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Sunday, April 20, 2014         

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Revamped tariffs streamline selling of power to HECO

By Alan Yonan Jr.

POSTED:



Developers of small- and medium-sized renewable energy projects will have an easier time selling their electricity to Hawaiian Electric Co. under a new program that supporters hope will accelerate the state's move toward energy self-sufficiency.

Money talks

What HECO pays per kilowatt hour, in cents
  Smaller Systems Larger Systems  
Photovoltaic 21.8 18.9
Concentrated solar power 26.9 25.4
Hydropower 21.3 18.9
Wind power 16.1 13.8
Source: Public Utilities Commission
The "feed-in tariff" regime approved by the Public Utilities Commission yesterday allows companies generating up to 500 kilowatts of renewable energy to use a standard contract for pricing, terms and conditions when selling power to HECO's utilities on Oahu, Maui and the Big Island.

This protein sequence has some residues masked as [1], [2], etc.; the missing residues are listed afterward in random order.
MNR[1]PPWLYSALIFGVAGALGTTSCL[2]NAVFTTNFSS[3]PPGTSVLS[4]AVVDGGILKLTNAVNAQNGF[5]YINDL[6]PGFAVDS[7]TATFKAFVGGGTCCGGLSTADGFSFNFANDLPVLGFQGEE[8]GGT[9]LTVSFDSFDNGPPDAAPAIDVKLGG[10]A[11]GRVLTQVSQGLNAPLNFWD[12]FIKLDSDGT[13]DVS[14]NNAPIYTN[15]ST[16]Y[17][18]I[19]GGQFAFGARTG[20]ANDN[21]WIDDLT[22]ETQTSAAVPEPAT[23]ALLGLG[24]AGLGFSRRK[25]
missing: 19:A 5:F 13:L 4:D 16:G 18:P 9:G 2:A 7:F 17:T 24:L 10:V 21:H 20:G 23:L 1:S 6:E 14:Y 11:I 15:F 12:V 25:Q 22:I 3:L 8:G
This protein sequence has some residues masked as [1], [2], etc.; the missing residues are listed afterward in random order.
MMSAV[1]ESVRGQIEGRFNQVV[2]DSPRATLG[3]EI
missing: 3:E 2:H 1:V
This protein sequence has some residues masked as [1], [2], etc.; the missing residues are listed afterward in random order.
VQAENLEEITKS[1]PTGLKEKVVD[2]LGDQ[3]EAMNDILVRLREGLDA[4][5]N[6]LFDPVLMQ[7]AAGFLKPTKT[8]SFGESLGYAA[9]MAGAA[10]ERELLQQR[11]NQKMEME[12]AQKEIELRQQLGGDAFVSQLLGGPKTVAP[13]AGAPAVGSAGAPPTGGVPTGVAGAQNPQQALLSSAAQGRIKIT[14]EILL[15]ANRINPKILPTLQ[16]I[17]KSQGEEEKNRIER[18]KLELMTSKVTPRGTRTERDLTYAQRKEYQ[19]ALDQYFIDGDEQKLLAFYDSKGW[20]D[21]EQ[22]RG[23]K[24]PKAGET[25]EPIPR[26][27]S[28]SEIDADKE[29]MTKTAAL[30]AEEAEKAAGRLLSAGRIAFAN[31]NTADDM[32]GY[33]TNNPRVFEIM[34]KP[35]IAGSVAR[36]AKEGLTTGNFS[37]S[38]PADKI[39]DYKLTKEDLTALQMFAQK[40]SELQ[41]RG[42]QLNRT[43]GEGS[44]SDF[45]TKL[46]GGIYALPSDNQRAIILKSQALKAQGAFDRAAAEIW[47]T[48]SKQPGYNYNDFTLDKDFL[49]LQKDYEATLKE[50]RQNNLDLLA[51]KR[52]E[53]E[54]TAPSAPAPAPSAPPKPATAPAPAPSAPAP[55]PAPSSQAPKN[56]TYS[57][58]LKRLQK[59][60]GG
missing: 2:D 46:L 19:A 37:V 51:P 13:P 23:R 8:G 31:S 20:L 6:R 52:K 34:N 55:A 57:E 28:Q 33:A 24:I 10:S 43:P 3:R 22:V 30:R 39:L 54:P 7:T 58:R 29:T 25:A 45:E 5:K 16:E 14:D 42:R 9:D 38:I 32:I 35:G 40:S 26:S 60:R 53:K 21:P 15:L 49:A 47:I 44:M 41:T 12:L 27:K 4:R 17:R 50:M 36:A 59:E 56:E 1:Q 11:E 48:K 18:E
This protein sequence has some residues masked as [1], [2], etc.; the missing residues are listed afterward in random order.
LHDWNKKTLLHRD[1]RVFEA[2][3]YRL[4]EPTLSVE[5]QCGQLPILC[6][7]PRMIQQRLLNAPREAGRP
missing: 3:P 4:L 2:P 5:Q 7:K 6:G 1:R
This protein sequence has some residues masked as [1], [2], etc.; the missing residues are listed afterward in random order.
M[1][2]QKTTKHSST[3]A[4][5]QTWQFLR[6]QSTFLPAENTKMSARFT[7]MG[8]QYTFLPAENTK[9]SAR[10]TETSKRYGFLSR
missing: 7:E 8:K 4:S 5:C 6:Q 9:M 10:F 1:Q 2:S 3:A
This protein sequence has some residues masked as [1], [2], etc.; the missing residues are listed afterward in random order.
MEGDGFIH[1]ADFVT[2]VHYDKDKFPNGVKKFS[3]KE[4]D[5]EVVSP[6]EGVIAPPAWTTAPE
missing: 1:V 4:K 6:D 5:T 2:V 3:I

Traditionally, renewable energy project developers have had to enter into lengthy negotiations with HECO to sell electricity to the utility. That effectively excluded companies with smaller projects and budgets from entering the market.

"The predictability and certainty that FITs provide to renewable energy developers should (encourage) future renewable projects and ultimately advance the state's efforts to wean itself off of imported fossil fuel," said Carlito Caliboso, chairman of the Public Utilities Commission.

The PUC had initially considered including renewable energy projects with generating capacity of up to five megawatts in the FIT initiative, but commissioners said they would monitor the program and make that decision at a later date.

Under its current structure the FIT program has separate rates for projects of up to 20 kilowatts and those producing from 20 kilowatts to 500 kilowatts.

For example, a person selling power to HECO from a small photovoltaic system would be paid 21.8 cents per kilowatt hour.

A person with a larger system would be paid 18.9 cents. For comparison, a typical HECO customer on Oahu pays 25 cents per kwh to buy electricity from the utility.

The Blue Planet Foundation, a Honolulu-based nonprofit working to establish Hawaii as a leader in energy independence, applauded the PUC's decision.

"It's a victory in the effort for renewable energy," said Jeff Mikulina, Blue Planet's executive director. "This makes it very simple to develop alternative energy systems. It's our clean energy future that we're excited about."






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